The planting venture is rising practically 100,000 kilos of potatoes for Edmonton’s Meals Financial institution – Edmonton

About six years ago, David Benjestorf and his wife bought 23 acres northwest of Edmonton in Sturgeon County.

He had always imagined that one day, when he either retired or had some free time, he would become a hobby farmer – but that was hard to find.

Benjestorf is a daytime attorney and vice chairman of the Edmonton Food Bank.

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When the pandemic broke out, the realities of what many people might go through began to decline.

“The demand for food at the table was astronomical, and that was floating around in the back of my mind,” said Benjestorf.

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In April, he was inspired by a Netflix show called The Biggest Little Farm, which is about an urban couple who leave it all behind to start a farm.

“To me it was like a lightbulb going out: I can do that,” he said.

“I said right away that we were going to open a vegetable farm for the Edmonton Food Bank.”

However, Benjestorf has never grown anything – “zero experience,” he said.

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By May he planted six and a half acres of potatoes in his huge garden.

In another, smaller garden, he planted 22 different types of vegetables.

The Pandemic Planting Project was officially born.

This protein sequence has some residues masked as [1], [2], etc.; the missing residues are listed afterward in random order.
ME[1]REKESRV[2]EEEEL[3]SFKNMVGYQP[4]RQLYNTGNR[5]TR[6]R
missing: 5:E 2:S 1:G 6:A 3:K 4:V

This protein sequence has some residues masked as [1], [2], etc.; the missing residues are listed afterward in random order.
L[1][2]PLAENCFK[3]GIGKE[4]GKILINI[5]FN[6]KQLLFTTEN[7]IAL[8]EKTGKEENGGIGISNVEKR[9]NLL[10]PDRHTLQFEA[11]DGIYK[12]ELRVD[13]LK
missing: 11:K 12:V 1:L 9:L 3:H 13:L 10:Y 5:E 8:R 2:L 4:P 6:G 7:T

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He and his many volunteers have been busy harvesting the past four weekends.

“I’ve found a dozen friends, family and colleagues who have agreed to donate a day or two of their time each week,” said Benjestorf.

A social media callout eventually drew dozens more.

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In total, they harvested nearly 100,000 pounds of potatoes.

“The response was incredibly heartwarming,” said Benjestorf.

“It just shows that [Edmonton is] a city with volunteers and volunteering and is not afraid to help those in need. “

Jay Ball has been volunteering the garden for the past three Saturdays.

“It’s pretty fulfilling,” said Ball. “Ultimately, you know what you’re doing and I have some time on the weekends.”

He said that while harvesting is hard work, it’s also great fun.

“For me it was a total escape,” said Ball.

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Benjestorf agreed.

“It just takes that stress away,” he said. “You know you are doing something good, but your mind can focus on something else.”

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October 3rd was the last day of harvest. The feeling of fulfillment mixes with sadness.

“I will miss it. It was wonderful to put my hands in the ground, get dirty and help others in need, ”said volunteer Michelle Turcotte.

Benjestorf explained the feeling as bittersweet.

“I’ve never grown anything before; I’ve never had a garden, ”said Benjestorf. “I can now plant, care for, raise something, work with a group of friends and volunteers, deliver it to the board, and then hand it out at the other end.”

Now he is looking forward to applying what he has learned into the next season.

“I’m excited for the project to grow,” he said.

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